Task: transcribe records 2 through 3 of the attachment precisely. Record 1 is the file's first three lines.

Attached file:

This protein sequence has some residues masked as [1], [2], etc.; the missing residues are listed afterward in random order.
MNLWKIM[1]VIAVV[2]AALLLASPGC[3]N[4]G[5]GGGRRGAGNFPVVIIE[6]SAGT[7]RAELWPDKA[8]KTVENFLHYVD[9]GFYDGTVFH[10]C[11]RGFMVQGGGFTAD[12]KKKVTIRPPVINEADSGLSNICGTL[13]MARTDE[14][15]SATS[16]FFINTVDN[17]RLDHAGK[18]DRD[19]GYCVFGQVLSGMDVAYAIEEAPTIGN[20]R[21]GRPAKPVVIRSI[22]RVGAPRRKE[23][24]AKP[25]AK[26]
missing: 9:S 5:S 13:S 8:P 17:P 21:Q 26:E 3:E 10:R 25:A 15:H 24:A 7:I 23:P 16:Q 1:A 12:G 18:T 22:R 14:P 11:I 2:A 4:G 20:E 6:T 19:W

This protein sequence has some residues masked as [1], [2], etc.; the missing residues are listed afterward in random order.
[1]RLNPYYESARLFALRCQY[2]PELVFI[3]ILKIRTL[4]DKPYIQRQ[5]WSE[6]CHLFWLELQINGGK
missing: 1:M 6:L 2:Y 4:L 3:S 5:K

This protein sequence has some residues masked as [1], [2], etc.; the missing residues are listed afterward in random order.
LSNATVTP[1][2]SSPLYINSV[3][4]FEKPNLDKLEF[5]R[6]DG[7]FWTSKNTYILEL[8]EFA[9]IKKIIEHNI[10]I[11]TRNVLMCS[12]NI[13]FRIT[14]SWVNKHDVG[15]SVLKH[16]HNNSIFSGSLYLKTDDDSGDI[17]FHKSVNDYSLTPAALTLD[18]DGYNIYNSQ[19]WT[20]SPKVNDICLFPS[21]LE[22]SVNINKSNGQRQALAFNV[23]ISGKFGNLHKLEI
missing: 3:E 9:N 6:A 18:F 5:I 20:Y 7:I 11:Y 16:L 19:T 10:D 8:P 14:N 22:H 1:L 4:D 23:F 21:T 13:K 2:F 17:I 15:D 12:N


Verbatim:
This protein sequence has some residues masked as [1], [2], etc.; the missing residues are listed afterward in random order.
[1]RLNPYYESARLFALRCQY[2]PELVFI[3]ILKIRTL[4]DKPYIQRQ[5]WSE[6]CHLFWLELQINGGK
missing: 1:M 6:L 2:Y 4:L 3:S 5:K

This protein sequence has some residues masked as [1], [2], etc.; the missing residues are listed afterward in random order.
LSNATVTP[1][2]SSPLYINSV[3][4]FEKPNLDKLEF[5]R[6]DG[7]FWTSKNTYILEL[8]EFA[9]IKKIIEHNI[10]I[11]TRNVLMCS[12]NI[13]FRIT[14]SWVNKHDVG[15]SVLKH[16]HNNSIFSGSLYLKTDDDSGDI[17]FHKSVNDYSLTPAALTLD[18]DGYNIYNSQ[19]WT[20]SPKVNDICLFPS[21]LE[22]SVNINKSNGQRQALAFNV[23]ISGKFGNLHKLEI
missing: 3:E 9:N 6:A 18:F 5:I 20:Y 7:I 11:Y 16:L 19:T 10:D 8:P 14:N 22:H 1:L 4:D 23:F 21:T 13:K 2:F 17:I 15:D 12:N